The American Red Cross extends its record of incompetence
Sarah Smith reports in ProPublica:
Three months after record floods swept through Louisiana in March, the government officials in charge of disaster response set up a post-mortem with area Red Cross staffers.
The meeting’s purpose: Airing officials’ many complaints with the charity’s performance.
“Basically, during the Miss. River flooding and the recent severe weather events, most of the Parishes who reached out to the American Red Cross were not happy with the assistance they received or did not get some or any assistance that was requested from them,” a parish emergency manager wrote in an email eliciting the specifics of local officials’ experiences.
He compiled their responses into a page of talking points for the June 28 meeting. Among the most common gripes: That there had been so much turnover at the Red Cross that government emergency managers didn’t know who to call for assistance; that Red Cross staffers didn’t call emergency managers back; and that the Red Cross didn’t provide enough shelter support.
“American Red Cross was a HUGE disappointment,” Dawn Williams, the emergency manager for Richland Parish, said in a May 24 email responding to the call-out. “They made commitments that they didn’t keep and then chastised us for rejecting them. Nothing was resolved from our numerous sit-down meetings we had with [the American Red Cross] and their representatives.”
The Red Cross, which was chartered by Congress in 1900, is supposed to provide disaster support alongside government agencies as part of its mission. But the problems during the Red Cross’ Louisiana response are similar to the ones state officials complained of inMississippi at the same time, and follow a pattern of failures since the charity’sreorganization since 2008, when it cut back both local chapters and staffing.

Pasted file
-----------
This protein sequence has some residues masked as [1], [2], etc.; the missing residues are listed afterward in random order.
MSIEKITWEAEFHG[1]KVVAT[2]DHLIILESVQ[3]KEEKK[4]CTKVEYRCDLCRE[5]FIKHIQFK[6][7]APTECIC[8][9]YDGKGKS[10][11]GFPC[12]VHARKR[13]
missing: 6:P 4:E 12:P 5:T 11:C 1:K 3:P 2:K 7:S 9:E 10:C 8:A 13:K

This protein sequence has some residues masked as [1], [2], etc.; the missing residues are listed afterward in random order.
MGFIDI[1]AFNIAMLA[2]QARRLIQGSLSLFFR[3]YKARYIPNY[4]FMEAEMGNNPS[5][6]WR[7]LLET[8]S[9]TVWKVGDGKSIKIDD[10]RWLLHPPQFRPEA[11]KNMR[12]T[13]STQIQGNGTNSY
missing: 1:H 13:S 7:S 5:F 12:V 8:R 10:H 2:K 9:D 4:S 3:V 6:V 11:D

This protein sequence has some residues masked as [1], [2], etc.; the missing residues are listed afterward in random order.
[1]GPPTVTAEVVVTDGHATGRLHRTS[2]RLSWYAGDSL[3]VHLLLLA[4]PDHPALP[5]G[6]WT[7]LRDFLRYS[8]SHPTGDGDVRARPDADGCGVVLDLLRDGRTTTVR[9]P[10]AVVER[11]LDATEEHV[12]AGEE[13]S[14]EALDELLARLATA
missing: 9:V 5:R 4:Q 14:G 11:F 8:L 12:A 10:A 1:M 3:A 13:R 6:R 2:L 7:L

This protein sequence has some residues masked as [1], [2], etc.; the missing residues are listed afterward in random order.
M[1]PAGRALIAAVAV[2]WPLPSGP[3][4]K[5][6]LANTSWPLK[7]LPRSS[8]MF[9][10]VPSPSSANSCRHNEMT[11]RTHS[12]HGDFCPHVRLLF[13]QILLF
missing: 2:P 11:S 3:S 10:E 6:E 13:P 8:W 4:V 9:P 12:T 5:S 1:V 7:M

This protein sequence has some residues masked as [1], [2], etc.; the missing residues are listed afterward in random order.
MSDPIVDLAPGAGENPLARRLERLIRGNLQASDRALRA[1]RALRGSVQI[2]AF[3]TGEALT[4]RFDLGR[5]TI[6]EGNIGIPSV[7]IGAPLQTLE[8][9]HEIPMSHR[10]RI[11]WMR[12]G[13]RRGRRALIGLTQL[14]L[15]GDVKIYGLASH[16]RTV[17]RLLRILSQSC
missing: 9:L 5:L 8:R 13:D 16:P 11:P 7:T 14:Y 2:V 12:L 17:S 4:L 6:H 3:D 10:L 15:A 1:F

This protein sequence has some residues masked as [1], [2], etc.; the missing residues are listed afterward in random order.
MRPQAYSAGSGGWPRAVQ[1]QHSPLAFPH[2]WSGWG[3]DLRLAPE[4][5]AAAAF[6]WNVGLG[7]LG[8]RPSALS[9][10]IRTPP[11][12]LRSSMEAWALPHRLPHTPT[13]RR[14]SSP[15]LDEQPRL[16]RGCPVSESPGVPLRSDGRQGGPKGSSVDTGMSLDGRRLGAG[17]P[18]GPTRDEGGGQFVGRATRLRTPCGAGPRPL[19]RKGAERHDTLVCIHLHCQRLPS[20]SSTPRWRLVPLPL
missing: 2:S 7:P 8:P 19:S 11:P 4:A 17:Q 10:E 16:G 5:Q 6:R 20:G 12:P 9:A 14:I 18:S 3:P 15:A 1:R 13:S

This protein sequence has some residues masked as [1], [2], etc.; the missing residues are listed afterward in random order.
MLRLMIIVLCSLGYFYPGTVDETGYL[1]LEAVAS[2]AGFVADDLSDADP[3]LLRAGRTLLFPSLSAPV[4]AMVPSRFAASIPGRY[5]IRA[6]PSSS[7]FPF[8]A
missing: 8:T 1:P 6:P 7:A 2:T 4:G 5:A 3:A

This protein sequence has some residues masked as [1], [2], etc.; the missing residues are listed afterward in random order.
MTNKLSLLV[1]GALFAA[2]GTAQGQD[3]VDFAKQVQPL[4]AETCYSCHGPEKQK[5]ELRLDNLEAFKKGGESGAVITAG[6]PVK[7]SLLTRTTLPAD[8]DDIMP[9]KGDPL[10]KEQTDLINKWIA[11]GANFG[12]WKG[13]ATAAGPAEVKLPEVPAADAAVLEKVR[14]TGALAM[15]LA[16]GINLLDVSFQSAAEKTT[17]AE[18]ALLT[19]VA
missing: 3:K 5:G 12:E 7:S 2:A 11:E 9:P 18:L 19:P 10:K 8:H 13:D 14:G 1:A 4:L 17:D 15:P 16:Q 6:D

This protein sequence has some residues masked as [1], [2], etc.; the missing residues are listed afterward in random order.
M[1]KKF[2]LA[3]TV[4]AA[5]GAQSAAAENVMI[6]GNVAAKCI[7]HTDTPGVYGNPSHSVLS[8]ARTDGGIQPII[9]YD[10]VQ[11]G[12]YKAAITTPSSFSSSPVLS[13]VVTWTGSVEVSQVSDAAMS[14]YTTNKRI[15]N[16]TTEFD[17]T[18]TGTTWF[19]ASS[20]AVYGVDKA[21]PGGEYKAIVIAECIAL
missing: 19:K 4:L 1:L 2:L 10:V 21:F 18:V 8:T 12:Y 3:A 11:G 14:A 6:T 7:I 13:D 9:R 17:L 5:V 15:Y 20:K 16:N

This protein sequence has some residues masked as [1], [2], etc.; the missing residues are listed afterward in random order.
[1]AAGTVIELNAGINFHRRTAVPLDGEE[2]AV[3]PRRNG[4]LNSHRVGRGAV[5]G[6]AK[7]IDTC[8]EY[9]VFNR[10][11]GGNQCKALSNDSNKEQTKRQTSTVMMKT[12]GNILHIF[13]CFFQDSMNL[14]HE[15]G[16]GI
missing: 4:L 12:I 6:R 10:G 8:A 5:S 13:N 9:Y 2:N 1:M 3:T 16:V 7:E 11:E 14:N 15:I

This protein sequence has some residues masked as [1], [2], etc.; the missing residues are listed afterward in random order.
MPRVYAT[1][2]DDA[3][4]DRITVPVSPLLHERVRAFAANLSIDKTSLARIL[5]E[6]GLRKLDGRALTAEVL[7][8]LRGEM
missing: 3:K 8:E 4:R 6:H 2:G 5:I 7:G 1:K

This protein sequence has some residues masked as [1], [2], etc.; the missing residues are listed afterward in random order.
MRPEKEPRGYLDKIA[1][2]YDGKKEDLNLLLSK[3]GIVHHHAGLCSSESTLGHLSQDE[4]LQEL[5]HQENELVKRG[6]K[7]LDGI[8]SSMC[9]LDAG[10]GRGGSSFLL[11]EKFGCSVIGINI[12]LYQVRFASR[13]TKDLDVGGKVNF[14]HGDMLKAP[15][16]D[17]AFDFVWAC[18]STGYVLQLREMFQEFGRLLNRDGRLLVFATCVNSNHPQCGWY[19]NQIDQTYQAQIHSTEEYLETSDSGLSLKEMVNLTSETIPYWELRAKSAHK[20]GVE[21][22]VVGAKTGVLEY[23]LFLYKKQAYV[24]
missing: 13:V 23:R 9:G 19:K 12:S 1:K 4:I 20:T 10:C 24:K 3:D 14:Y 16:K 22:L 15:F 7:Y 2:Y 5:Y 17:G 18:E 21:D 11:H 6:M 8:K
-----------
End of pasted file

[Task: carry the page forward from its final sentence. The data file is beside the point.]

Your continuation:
The Red Cross’ Louisiana stumble came during a record-breaking flood in early March, when four days of nonstop rain damaged 5,000 homes. The White House issued disaster declarations for 37 out of the state’s 64 parishes.
Williams wrote that the Red Cross had stopped providing Richland Parish with food after six days, apparently because it erroneously concluded the parish’s shelter was closing. The Red Cross did eventually bring supplies to the northern parish—but only after the shelter had closed, Williams said.
One Red Cross staffer told Williams, according to her email, that “they do not do well with these types of disasters. They are more of a house fire type disaster relief agency.”
In response to a list of questions from ProPublica, the Red Cross sent a statement. . .